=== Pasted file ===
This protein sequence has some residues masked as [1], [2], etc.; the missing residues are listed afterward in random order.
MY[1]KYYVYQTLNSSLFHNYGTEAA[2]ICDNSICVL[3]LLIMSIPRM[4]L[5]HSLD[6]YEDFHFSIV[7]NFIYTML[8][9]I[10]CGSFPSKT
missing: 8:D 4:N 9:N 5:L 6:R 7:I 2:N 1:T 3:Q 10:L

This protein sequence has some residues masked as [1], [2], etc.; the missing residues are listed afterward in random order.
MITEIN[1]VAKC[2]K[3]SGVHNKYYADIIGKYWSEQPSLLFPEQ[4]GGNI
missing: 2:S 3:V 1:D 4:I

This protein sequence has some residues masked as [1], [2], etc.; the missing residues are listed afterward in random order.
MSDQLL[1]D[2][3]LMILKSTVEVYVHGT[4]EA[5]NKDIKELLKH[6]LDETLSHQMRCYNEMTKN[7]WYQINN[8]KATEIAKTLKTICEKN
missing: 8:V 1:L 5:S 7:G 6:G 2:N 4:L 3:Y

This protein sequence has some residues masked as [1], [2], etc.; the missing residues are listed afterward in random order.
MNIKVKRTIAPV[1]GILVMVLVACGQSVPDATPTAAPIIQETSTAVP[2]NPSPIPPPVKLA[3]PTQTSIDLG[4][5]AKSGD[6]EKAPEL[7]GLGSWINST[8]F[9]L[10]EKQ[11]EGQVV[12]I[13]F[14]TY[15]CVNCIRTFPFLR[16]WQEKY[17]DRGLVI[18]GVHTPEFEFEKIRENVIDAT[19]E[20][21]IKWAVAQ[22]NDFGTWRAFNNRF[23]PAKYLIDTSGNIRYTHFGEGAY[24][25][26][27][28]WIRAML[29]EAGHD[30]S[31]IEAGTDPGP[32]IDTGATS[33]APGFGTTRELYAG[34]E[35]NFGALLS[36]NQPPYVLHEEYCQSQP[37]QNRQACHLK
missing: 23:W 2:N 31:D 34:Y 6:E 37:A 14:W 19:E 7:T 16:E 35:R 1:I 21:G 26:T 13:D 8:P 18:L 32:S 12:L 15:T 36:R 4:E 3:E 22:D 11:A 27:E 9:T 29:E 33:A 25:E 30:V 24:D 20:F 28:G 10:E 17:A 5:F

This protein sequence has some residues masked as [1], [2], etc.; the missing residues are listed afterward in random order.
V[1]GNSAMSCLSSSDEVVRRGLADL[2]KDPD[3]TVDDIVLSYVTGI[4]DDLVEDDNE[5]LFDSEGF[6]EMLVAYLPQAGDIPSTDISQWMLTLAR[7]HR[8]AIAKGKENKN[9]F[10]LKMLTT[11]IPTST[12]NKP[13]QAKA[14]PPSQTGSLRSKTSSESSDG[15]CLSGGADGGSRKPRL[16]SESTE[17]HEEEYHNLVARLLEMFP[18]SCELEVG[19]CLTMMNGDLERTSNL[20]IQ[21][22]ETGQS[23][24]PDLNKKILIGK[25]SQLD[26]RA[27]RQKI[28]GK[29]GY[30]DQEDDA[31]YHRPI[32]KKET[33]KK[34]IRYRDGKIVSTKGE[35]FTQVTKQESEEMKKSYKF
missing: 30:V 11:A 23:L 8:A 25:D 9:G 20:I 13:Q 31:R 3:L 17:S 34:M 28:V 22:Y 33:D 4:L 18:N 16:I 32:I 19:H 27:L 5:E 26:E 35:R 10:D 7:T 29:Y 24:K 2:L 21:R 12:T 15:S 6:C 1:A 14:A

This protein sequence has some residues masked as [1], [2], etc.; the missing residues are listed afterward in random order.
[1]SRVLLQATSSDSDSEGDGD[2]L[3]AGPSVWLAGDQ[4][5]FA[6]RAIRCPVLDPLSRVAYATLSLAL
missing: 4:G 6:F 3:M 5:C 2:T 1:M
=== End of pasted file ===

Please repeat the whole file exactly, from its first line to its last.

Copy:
This protein sequence has some residues masked as [1], [2], etc.; the missing residues are listed afterward in random order.
MY[1]KYYVYQTLNSSLFHNYGTEAA[2]ICDNSICVL[3]LLIMSIPRM[4]L[5]HSLD[6]YEDFHFSIV[7]NFIYTML[8][9]I[10]CGSFPSKT
missing: 8:D 4:N 9:N 5:L 6:R 7:I 2:N 1:T 3:Q 10:L

This protein sequence has some residues masked as [1], [2], etc.; the missing residues are listed afterward in random order.
MITEIN[1]VAKC[2]K[3]SGVHNKYYADIIGKYWSEQPSLLFPEQ[4]GGNI
missing: 2:S 3:V 1:D 4:I

This protein sequence has some residues masked as [1], [2], etc.; the missing residues are listed afterward in random order.
MSDQLL[1]D[2][3]LMILKSTVEVYVHGT[4]EA[5]NKDIKELLKH[6]LDETLSHQMRCYNEMTKN[7]WYQINN[8]KATEIAKTLKTICEKN
missing: 8:V 1:L 5:S 7:G 6:G 2:N 4:L 3:Y

This protein sequence has some residues masked as [1], [2], etc.; the missing residues are listed afterward in random order.
MNIKVKRTIAPV[1]GILVMVLVACGQSVPDATPTAAPIIQETSTAVP[2]NPSPIPPPVKLA[3]PTQTSIDLG[4][5]AKSGD[6]EKAPEL[7]GLGSWINST[8]F[9]L[10]EKQ[11]EGQVV[12]I[13]F[14]TY[15]CVNCIRTFPFLR[16]WQEKY[17]DRGLVI[18]GVHTPEFEFEKIRENVIDAT[19]E[20][21]IKWAVAQ[22]NDFGTWRAFNNRF[23]PAKYLIDTSGNIRYTHFGEGAY[24][25][26][27][28]WIRAML[29]EAGHD[30]S[31]IEAGTDPGP[32]IDTGATS[33]APGFGTTRELYAG[34]E[35]NFGALLS[36]NQPPYVLHEEYCQSQP[37]QNRQACHLK
missing: 23:W 2:N 31:D 34:Y 6:E 37:A 14:W 19:E 7:T 16:E 35:R 1:I 21:G 26:T 13:D 8:P 18:L 32:S 12:L 15:T 36:R 4:E 3:E 22:D 11:A 27:E 9:T 29:E 33:A 25:E 30:V 24:D 20:F 28:G 10:E 17:A 5:F

This protein sequence has some residues masked as [1], [2], etc.; the missing residues are listed afterward in random order.
V[1]GNSAMSCLSSSDEVVRRGLADL[2]KDPD[3]TVDDIVLSYVTGI[4]DDLVEDDNE[5]LFDSEGF[6]EMLVAYLPQAGDIPSTDISQWMLTLAR[7]HR[8]AIAKGKENKN[9]F[10]LKMLTT[11]IPTST[12]NKP[13]QAKA[14]PPSQTGSLRSKTSSESSDG[15]CLSGGADGGSRKPRL[16]SESTE[17]HEEEYHNLVARLLEMFP[18]SCELEVG[19]CLTMMNGDLERTSNL[20]IQ[21][22]ETGQS[23][24]PDLNKKILIGK[25]SQLD[26]RA[27]RQKI[28]GK[29]GY[30]DQEDDA[31]YHRPI[32]KKET[33]KK[34]IRYRDGKIVSTKGE[35]FTQVTKQESEEMKKSYKF
missing: 30:V 11:A 23:L 8:A 25:D 9:G 20:I 13:Q 31:R 3:L 17:S 34:M 28:V 22:Y 33:D 4:L 18:N 16:I 32:I 19:H 27:L 5:E 26:E 35:R 10:D 7:T 29:Y 24:K 2:L 21:R 12:T 15:S 6:C 1:A 14:A

This protein sequence has some residues masked as [1], [2], etc.; the missing residues are listed afterward in random order.
[1]SRVLLQATSSDSDSEGDGD[2]L[3]AGPSVWLAGDQ[4][5]FA[6]RAIRCPVLDPLSRVAYATLSLAL
missing: 4:G 6:F 3:M 5:C 2:T 1:M